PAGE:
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How to improve pupils' literacy? A cost-effectiveness analysis of a French educational project

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  • Sébastien Massoni

    ()
    (CES - Centre d'économie de la Sorbonne - CNRS : UMR8174 - Université Paris I - Panthéon-Sorbonne)

  • Jean-Christophe Vergnaud

    ()
    (CES - Centre d'économie de la Sorbonne - CNRS : UMR8174 - Université Paris I - Panthéon-Sorbonne)

Abstract

The Action Lecture program is an innovative teaching method run in some nursery and primary schools in Paris and designed to improve pupils' literacy. We report the results of an evaluation of this program. We describe the experimental protocol that was built to estimate the program's impact on several types of indicators. Data were processed following a Differences-in-Differences (DID) method. Then we use the estimation of the impact on academic achievement to conduct a cost-effectiveness analysis and take a reduction of the class size program as a benchmark. The results are positive for the Action Lecture program.

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Paper provided by HAL in its series Université Paris1 Panthéon-Sorbonne (Post-Print and Working Papers) with number hal-00676515.

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Date of creation: 2012
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Publication status: Published, Economics of Education Review, 2012, 31, 1, 84-91
Handle: RePEc:hal:cesptp:hal-00676515

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Keywords: Costs; Educational economics; Efficiency; Resource allocation;

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  1. Behrman, Jere R., 1996. "Measuring the effectiveness of schooling policies in developing countries: Revisiting issues of methodology," Economics of Education Review, Elsevier, Elsevier, vol. 15(4), pages 345-364, October.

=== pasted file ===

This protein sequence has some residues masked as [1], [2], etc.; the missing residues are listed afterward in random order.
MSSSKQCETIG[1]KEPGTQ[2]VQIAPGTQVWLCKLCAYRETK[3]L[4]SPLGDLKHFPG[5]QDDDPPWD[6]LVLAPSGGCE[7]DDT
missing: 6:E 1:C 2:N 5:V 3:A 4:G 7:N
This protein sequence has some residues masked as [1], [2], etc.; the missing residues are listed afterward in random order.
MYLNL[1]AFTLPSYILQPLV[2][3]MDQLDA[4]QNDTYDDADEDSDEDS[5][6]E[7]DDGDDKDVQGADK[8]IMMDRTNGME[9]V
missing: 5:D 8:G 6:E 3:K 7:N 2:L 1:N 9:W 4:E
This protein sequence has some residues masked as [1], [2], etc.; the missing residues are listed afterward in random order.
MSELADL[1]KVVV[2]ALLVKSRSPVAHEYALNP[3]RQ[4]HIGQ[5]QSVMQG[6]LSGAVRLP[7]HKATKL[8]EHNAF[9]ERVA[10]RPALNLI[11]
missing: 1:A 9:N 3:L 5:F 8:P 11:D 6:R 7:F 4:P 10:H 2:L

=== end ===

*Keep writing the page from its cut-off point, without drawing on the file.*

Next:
2. Guido Imbens & Jeffrey Wooldridge, 2008. "Recent developments in the econometrics of program evaluation," CeMMAP working papers, Centre for Microdata Methods and Practice, Institute for Fiscal Studies CWP24/08, Centre for Microdata Methods and Practice, Institute for Fiscal Studies.
  3. Duflo, Esther & Glennerster, Rachel & Kremer, Michael, 2008. "Using Randomization in Development Economics Research: A Toolkit," Handbook of Development Economics, Elsevier, Elsevier.
  4. Joshua D. Angrist & Victor Lavy, 1999. "Using Maimonides' Rule To Estimate The Effect Of Class Size On Scholastic Achievement," The Quarterly Journal of Economics, MIT Press, MIT Press, vol. 114(2), pages 533-575, May.
  5. Ludger Wößmann & Martin R. West, 2002. "Class-Size Effects in School Systems Around the World: Evidence from Between-Grade Variation in TIMSS," Kiel Working Papers 1099, Kiel Institute for the World Economy.
  6. Orley Ashenfelter & David Card, 1984. "Using the Longitudinal Structure of Earnings to Estimate the Effect of Training Programs," Working Papers, Princeton University, Department of Economics, Industrial Relations Section. 554, Princeton University, Department of Economics, Industrial Relations Section..
  7. Brown, Byron W., 1991. "How gender and socioeconomic status affect reading and mathematics achievement," Economics of Education Review, Elsevier, Elsevier, vol. 10(4), pages 343-357, December.
  8. Akerhielm, Karen, 1995. "Does class size matter?," Economics of Education Review, Elsevier, Elsevier, vol. 14(3), pages 229-241, September.
  9. Marianne Bertrand & Esther Duflo & Sendhil Mullainathan, 2002. "How Much Should We Trust Differences-in-Differences Estimates?," NBER Working Papers 8841, National Bureau of Economic Research, Inc.
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